17. A method according to claim 9, in which no payments are made to a policyholder prior to a vesting age of a policyholder.

18. A method according to claim 9, in which no payments are made to a policyholder in a period between an age of entry to the fund and a vesting age.

19. A method according to claim 18, wherein extra units are distributed to surviving policyholders in said period.

20. A processor programmed to allocate units in a monetary fund by executing the steps of: determining an initial unit allocation for each policyholder of the funds; determining a number of extra units to be allocated to surviving policyholders of the fund based on a probability of availability of units in the fund arising from deceased policyholders; and periodically distributing said extra units amongst surviving policyholders.

21. A computer program comprising computer readable instructions which when executed by a computer implements the steps of: determining an initial unit allocation for each policyholder of the funds; determining a number of extra units to be allocated to surviving policyholders of the fund based on a probability of availability of units in the fund arising from deceased policyholders; and periodically distributing said extra units amongst surviving policyholders.

22. A monetary fund distribution system comprising: a processor programmed to determine an initial unit allocation for each policyholder of a fund, and to periodically allocate extra units to surviving policyholders of the fund; a table holding details of policyholders, their birthdays, age and unit holding; a calendar for determining birthdays of policyholders for prompting allocation of extra units on each birthday of a policyholder; and a mortality table holding mortality probabilities whereby the number of extra units which are allocated is based on the probability of availability of units in the fund arising from deceased policyholders.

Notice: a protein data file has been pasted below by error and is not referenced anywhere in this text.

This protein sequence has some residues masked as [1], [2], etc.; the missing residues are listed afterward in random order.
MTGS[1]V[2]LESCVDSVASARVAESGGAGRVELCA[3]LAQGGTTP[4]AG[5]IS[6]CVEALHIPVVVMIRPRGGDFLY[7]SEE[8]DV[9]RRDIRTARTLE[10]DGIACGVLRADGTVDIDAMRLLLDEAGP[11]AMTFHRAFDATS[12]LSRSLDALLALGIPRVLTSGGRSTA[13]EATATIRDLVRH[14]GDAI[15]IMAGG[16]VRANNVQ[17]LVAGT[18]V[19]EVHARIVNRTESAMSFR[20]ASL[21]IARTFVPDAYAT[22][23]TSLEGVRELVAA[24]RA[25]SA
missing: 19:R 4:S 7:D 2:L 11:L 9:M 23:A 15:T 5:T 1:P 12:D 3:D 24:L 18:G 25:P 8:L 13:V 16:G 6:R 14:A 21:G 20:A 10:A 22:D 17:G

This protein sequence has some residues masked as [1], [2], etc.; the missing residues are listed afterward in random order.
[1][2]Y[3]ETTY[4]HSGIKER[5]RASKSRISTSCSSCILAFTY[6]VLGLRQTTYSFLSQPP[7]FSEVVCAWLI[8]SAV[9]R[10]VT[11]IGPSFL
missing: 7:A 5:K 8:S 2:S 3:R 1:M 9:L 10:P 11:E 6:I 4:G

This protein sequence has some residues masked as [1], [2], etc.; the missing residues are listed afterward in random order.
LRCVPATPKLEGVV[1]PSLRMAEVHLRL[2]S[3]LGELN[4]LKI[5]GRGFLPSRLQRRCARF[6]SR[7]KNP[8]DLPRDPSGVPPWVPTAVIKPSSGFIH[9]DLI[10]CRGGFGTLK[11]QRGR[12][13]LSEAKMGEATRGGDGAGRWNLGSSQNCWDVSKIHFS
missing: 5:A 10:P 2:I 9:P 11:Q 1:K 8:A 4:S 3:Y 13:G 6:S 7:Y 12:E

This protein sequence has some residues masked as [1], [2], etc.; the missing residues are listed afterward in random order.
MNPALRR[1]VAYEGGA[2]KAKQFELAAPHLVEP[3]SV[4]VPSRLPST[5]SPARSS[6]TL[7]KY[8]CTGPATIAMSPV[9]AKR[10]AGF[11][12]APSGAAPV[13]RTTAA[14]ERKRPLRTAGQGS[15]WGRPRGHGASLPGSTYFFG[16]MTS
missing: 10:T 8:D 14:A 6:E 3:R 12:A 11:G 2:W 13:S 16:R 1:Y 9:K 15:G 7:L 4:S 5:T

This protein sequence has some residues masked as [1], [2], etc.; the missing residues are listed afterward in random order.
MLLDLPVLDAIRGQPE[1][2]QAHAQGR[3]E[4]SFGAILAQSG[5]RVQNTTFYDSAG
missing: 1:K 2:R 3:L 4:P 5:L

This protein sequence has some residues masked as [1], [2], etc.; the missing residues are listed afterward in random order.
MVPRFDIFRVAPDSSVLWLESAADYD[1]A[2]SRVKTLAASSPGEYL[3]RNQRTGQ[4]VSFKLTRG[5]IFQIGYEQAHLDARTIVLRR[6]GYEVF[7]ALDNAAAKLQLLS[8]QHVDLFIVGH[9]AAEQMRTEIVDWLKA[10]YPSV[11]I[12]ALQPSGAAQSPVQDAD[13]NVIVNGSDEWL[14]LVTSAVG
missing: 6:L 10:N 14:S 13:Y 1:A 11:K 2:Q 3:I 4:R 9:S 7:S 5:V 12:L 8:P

Description:

FIELD OF THE INVENTION

The present invention relates to distribution of a monetary fund.

BACKGROUND OF THE INVENTION

In the UK, the average life expectancy of a 40 year old alive today is 88 years; he or she has approximately a 1 in 2 chance of living to 90 and a 1 in 10 chance of reaching 100. However, individual and corporate retirement provisions are often inadequate to maintain a satisfactory standard of living in old age. It is estimated, for example, that 60% of those aged 35 and over are not saving sufficiently to ensure a comfortable retirement.

As a result of the increase in longevity, the number of people aged 75 and over in the UK is expected to rise from 4.7 million in 2006 to 7.2 million in 2026, a rise of 54%.

The cost of long lives is placing a significant strain on the State pension scheme and company pension schemes. In 1980 the value of the State pension amounted to over 20% of average earnings. By 2024, however, it is estimated that the State pension will amount to approximately 10% of average earnings.

Many people who live into their 80's and 90's require various levels of assistance, including, in some cases, the need for full time residential care. As a result, those who live to very old age can often spend their last years in financial dependency or poverty.

There is a wide variety of products available to individuals to meet their financial needs. Short-term savings provide security and liquidity, investments can provide higher returns, with tax benefits if so structured, pensions provide an income after retirement, again with tax advantages, while life assurance enables dependents to be provided for on death.

However, a clear gap exists. No product has yet been offered specifically to provide financial cover for the growing prospect of living into very old age, with its attendant problems and expenses.

SUMMARY OF THE INVENTION

According to one aspect of the invention there is provided a method of allocating units in a monetary fund which comprises the steps of: determining an initial unit allocation for each policyholder of the fund; periodically allocating extra units to surviving policyholders of the fund, wherein the number of extra units being allocated is based on a probability of the availability of units in the fund arising from deceased policyholders.

Another aspect of the invention provides a method of distributing a monetary fund which comprises the steps of: periodically determining a number of extra units in the fund to be allocated based on a probability of the availability of units in the fund arising from deceased policyholders; distributing the extra units amongst surviving policyholders; making periodic payments to a policyholder based on their unit allocation at the time a payment is made; and adjusting their unit allocation.